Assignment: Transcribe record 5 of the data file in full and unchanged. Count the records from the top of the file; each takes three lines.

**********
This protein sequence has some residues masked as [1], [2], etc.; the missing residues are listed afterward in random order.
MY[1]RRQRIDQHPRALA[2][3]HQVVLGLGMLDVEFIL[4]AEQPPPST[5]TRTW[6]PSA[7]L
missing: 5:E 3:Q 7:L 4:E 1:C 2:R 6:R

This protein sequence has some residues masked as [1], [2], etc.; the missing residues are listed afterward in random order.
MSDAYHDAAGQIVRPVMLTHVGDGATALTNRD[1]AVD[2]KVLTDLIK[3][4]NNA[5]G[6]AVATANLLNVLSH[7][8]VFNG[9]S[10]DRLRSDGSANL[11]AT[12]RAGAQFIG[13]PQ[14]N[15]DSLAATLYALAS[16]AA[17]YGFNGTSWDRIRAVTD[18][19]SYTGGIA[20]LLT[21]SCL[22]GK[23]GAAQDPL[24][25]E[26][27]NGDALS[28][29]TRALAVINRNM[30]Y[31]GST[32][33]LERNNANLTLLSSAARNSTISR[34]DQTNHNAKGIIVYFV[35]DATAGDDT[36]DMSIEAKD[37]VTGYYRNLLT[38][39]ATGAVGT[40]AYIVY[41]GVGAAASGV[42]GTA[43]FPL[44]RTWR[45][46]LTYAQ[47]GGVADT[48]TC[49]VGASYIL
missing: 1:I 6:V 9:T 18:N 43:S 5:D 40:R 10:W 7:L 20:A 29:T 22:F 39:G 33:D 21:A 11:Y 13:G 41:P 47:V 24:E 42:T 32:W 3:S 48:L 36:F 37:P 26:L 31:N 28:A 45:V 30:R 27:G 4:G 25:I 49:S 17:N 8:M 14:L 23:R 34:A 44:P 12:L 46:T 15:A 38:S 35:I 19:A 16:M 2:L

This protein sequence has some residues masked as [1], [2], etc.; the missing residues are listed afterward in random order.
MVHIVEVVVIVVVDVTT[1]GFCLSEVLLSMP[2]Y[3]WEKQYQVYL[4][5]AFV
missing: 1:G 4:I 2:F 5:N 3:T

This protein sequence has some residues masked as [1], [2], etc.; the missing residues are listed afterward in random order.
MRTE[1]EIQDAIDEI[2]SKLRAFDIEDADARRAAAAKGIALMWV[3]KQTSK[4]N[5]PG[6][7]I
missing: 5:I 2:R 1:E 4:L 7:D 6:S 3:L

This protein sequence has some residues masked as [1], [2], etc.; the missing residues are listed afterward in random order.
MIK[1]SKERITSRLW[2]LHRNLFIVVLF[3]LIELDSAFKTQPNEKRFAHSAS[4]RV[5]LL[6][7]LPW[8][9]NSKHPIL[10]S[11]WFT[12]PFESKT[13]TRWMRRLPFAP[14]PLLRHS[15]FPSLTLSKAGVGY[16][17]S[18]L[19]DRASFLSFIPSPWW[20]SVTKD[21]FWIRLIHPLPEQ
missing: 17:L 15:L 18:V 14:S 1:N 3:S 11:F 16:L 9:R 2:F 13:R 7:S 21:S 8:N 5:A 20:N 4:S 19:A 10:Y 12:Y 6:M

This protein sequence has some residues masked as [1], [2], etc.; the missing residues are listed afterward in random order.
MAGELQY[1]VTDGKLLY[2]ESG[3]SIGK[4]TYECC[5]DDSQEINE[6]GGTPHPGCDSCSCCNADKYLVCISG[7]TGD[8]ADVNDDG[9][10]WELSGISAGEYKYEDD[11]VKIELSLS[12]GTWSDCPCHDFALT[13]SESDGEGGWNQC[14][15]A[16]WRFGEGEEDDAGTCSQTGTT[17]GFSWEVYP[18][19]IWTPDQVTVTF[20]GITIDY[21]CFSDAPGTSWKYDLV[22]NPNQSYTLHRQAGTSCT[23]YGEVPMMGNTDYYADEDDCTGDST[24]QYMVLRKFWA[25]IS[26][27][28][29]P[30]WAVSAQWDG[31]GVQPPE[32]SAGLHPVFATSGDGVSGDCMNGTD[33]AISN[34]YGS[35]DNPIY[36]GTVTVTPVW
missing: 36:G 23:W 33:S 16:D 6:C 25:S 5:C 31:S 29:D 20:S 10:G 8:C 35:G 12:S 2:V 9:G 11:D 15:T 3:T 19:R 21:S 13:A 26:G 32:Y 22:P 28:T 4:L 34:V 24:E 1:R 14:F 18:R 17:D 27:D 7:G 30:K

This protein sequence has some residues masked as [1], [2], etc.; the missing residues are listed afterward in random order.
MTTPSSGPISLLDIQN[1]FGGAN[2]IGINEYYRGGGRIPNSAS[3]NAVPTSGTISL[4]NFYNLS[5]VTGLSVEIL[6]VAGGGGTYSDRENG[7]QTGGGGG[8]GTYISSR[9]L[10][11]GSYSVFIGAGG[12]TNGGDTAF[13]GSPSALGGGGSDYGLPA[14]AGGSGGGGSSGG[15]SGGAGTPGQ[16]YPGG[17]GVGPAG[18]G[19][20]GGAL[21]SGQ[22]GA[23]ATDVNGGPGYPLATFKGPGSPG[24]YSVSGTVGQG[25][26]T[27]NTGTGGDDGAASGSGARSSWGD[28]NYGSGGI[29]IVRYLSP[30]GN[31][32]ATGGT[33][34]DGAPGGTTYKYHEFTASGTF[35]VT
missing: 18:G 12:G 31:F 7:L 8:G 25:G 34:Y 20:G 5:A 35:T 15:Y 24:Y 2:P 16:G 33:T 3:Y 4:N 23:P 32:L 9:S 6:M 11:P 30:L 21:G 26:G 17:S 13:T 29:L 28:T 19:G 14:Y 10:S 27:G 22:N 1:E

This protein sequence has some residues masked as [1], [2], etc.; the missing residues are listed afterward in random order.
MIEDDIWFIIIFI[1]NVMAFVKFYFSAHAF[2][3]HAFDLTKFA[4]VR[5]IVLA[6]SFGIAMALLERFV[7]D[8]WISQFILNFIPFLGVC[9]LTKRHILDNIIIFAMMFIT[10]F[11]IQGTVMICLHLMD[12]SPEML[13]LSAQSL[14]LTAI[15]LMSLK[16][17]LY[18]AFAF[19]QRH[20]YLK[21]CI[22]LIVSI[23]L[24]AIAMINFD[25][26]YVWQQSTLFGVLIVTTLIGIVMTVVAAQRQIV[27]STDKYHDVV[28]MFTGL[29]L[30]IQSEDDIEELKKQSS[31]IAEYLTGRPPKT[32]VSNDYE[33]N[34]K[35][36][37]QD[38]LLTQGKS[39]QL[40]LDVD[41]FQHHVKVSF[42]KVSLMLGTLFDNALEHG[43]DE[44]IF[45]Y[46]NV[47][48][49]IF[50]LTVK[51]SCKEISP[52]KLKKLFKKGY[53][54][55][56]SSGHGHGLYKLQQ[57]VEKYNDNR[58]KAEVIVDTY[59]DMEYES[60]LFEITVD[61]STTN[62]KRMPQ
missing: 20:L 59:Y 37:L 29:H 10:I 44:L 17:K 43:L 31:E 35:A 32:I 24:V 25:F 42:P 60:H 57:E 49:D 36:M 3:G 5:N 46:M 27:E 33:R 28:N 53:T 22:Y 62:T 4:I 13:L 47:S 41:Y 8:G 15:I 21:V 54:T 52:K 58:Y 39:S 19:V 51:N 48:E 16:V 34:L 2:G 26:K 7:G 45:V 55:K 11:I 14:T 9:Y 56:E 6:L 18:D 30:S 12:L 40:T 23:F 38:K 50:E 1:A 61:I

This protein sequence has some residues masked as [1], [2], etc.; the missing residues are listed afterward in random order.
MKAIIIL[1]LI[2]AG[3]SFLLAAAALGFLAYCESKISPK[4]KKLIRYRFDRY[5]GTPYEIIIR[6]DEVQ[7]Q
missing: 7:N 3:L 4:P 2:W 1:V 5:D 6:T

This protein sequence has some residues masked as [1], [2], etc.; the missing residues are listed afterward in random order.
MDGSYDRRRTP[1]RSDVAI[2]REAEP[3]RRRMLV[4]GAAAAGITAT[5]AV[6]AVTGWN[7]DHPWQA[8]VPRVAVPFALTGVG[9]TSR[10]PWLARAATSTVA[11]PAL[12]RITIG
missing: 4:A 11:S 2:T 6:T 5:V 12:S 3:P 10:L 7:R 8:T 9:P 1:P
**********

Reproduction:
This protein sequence has some residues masked as [1], [2], etc.; the missing residues are listed afterward in random order.
MIK[1]SKERITSRLW[2]LHRNLFIVVLF[3]LIELDSAFKTQPNEKRFAHSAS[4]RV[5]LL[6][7]LPW[8][9]NSKHPIL[10]S[11]WFT[12]PFESKT[13]TRWMRRLPFAP[14]PLLRHS[15]FPSLTLSKAGVGY[16][17]S[18]L[19]DRASFLSFIPSPWW[20]SVTKD[21]FWIRLIHPLPEQ
missing: 17:L 15:L 18:V 14:S 1:N 3:S 11:F 16:L 9:R 2:F 13:R 7:S 21:S 8:N 5:A 20:N 4:S 19:A 10:Y 12:Y 6:M